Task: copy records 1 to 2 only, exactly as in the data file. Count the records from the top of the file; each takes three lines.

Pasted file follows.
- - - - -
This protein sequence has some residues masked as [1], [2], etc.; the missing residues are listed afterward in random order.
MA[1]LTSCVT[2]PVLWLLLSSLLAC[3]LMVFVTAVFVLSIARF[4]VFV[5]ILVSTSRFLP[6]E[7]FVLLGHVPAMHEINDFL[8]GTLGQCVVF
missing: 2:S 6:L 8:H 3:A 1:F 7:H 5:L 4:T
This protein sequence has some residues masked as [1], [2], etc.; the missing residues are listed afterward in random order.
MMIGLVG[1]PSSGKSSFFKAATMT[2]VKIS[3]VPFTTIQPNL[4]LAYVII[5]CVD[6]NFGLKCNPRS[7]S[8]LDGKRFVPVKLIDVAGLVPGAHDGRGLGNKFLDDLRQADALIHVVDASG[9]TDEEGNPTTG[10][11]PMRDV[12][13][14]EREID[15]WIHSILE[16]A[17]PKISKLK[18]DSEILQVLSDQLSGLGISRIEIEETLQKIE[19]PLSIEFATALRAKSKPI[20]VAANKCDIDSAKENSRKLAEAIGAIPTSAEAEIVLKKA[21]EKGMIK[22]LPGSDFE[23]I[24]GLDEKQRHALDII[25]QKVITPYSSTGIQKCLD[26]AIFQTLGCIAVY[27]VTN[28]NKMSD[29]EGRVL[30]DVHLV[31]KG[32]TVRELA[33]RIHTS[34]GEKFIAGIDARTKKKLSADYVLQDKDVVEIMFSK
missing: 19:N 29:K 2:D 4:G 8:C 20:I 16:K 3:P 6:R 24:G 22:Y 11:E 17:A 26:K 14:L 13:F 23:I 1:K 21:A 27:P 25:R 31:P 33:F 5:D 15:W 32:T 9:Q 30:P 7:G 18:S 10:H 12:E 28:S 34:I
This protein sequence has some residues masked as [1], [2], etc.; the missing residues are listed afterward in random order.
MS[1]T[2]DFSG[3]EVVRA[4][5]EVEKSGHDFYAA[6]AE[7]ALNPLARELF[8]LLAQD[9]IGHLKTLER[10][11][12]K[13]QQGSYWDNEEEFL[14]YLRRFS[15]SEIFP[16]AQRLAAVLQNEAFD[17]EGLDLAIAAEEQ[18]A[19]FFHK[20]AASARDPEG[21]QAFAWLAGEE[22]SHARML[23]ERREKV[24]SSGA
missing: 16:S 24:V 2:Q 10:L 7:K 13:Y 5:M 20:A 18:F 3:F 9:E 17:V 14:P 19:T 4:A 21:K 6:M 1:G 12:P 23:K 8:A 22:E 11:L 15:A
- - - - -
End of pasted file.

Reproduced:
This protein sequence has some residues masked as [1], [2], etc.; the missing residues are listed afterward in random order.
MA[1]LTSCVT[2]PVLWLLLSSLLAC[3]LMVFVTAVFVLSIARF[4]VFV[5]ILVSTSRFLP[6]E[7]FVLLGHVPAMHEINDFL[8]GTLGQCVVF
missing: 2:S 6:L 8:H 3:A 1:F 7:H 5:L 4:T
This protein sequence has some residues masked as [1], [2], etc.; the missing residues are listed afterward in random order.
MMIGLVG[1]PSSGKSSFFKAATMT[2]VKIS[3]VPFTTIQPNL[4]LAYVII[5]CVD[6]NFGLKCNPRS[7]S[8]LDGKRFVPVKLIDVAGLVPGAHDGRGLGNKFLDDLRQADALIHVVDASG[9]TDEEGNPTTG[10][11]PMRDV[12][13][14]EREID[15]WIHSILE[16]A[17]PKISKLK[18]DSEILQVLSDQLSGLGISRIEIEETLQKIE[19]PLSIEFATALRAKSKPI[20]VAANKCDIDSAKENSRKLAEAIGAIPTSAEAEIVLKKA[21]EKGMIK[22]LPGSDFE[23]I[24]GLDEKQRHALDII[25]QKVITPYSSTGIQKCLD[26]AIFQTLGCIAVY[27]VTN[28]NKMSD[29]EGRVL[30]DVHLV[31]KG[32]TVRELA[33]RIHTS[34]GEKFIAGIDARTKKKLSADYVLQDKDVVEIMFSK
missing: 19:N 29:K 2:D 4:G 8:C 20:I 16:K 3:P 6:R 24:G 22:Y 11:E 17:A 26:K 14:L 13:F 23:I 1:K 21:A 27:P 25:R 31:P 33:F 5:D 15:W 32:T 9:Q 30:P 7:G 18:S 10:H 12:E 28:S 34:I